Friday, November 26, 2004

Parliamentarians in sharia-law dilemma

Parliamentarians in sharia-law dilemma - By The Copenhagen Post

Muslim politicians in this country say Islamic sharia law is an inextricable part of their identity - but claim it can be practiced within the parameters of Danish democracy

Political parties in Parliament are pressuring Muslim members to publicly disavow portions of Islamic sharia law condoning stoning, whipping and the amputation of hands.

Most parties have not urged their Muslim members to condemn portions of the traditional Islamic law pertaining to general lifestyle or religious issues such as prayer and fasting.

On Monday, Social Democratic immigration spokeswoman Anne-Marie Meldgaard issued an ultimatum to Muslim party members, demanding that they condemn sharia in order to remain in the party.

Party leader Mogens Lykketoft has so far declined comment on the ultimatum, and Meldgaard has since modified her original remarks.

'Of course it's OK to fast. As long as an individual is not acting in violation of the constitution, Danish jurisprudence, principles of equality or democracy, we can accept it. But I still maintain that people have no business with us if they place Islamic law above our democratic system, or support execution by stoning,' said Meldgaard.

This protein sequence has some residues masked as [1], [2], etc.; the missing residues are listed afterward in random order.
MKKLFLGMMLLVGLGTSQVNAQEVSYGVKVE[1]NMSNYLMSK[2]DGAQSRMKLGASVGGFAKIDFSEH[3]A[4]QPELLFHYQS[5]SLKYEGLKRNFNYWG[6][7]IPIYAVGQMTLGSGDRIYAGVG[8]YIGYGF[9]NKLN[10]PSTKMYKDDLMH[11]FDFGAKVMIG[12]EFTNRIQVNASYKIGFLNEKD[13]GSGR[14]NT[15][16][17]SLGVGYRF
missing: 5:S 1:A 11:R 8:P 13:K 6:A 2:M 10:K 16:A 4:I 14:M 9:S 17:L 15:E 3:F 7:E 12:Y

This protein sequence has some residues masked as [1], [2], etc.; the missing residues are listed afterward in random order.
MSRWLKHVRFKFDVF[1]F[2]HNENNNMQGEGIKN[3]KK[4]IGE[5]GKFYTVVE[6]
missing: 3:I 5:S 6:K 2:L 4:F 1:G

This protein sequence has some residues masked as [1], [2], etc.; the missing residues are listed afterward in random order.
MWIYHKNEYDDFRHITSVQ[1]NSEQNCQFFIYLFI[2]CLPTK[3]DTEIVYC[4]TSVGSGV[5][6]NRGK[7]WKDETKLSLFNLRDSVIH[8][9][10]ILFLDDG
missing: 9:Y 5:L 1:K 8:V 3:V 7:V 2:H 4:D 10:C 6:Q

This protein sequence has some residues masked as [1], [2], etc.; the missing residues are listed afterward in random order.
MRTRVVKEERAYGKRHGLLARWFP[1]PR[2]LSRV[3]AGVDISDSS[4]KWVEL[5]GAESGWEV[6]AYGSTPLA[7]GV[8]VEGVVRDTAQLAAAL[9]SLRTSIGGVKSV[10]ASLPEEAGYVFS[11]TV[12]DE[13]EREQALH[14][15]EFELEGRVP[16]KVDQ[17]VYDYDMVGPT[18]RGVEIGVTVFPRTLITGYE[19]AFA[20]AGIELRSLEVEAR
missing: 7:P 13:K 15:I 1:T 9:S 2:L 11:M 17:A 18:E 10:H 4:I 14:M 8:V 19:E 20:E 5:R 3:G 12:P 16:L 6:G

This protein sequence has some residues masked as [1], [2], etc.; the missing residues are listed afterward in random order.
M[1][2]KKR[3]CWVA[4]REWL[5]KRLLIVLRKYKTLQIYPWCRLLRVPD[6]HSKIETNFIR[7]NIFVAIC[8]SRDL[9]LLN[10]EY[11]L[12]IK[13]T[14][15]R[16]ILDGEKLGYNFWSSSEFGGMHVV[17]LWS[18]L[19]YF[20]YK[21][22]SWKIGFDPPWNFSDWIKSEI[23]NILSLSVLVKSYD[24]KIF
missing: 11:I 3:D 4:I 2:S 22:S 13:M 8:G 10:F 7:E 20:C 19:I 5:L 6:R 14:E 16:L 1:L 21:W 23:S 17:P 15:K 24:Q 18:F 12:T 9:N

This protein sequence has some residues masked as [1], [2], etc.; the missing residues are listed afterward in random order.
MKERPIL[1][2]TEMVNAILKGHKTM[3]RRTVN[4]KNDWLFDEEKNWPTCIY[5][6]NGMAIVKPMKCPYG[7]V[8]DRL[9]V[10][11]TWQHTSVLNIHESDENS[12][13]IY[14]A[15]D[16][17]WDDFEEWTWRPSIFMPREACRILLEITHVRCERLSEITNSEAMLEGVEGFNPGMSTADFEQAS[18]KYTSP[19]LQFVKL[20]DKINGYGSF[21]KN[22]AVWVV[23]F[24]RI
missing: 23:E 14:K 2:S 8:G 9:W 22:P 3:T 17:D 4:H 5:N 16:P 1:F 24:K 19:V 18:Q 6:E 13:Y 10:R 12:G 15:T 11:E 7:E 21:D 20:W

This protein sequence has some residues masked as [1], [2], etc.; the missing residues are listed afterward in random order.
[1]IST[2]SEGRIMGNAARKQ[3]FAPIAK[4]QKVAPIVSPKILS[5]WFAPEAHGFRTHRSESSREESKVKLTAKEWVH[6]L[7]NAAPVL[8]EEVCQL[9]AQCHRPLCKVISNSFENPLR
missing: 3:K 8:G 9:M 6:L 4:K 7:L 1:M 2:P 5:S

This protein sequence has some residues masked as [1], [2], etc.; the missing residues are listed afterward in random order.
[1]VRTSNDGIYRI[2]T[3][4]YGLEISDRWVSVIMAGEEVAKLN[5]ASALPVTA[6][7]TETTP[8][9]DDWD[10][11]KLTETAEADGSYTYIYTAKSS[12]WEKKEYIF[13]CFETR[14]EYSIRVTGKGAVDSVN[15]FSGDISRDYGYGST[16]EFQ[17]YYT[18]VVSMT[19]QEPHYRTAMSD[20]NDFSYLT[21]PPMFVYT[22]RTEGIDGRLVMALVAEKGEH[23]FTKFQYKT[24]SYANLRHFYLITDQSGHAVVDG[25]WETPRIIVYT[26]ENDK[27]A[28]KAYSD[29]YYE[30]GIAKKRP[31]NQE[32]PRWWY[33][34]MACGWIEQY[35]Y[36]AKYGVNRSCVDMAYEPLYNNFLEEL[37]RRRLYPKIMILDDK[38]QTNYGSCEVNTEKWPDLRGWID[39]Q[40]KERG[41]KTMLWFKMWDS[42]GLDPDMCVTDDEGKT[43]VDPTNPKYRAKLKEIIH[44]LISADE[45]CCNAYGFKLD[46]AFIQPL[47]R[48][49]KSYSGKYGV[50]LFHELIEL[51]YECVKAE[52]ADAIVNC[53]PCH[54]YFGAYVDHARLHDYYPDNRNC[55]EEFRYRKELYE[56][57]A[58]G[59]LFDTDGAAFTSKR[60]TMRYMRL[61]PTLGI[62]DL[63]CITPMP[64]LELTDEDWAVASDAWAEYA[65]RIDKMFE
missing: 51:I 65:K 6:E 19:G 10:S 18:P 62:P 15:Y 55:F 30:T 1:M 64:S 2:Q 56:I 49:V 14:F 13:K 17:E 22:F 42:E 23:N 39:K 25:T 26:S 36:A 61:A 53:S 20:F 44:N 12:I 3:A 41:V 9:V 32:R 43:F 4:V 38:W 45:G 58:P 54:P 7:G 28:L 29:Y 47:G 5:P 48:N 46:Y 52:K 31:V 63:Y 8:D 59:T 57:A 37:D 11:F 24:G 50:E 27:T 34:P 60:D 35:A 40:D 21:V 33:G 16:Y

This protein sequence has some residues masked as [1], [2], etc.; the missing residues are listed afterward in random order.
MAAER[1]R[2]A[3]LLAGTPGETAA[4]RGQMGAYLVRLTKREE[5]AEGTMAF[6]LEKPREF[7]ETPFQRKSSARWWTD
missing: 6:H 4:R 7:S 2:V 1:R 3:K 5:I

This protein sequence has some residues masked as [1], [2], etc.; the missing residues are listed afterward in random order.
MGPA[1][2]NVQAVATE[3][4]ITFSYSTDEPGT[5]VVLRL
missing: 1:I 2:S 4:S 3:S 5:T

Social Democratic party member Hamid El Mousti, a Moroccan by birth, currently sits on Copenhagens City Council. El Mousti claims it is impossible for Muslims to disavow sharia in its entirety.

'Sharia is a part of our identity - part of being Muslim. It's unreasonable to ask us to swear off our religion - but demanding that we accept the values of Denmark is fine,' said El Mousti, emphasising that he in no way condones the stoning of adulterous women or amputation of hands to punish thieves.

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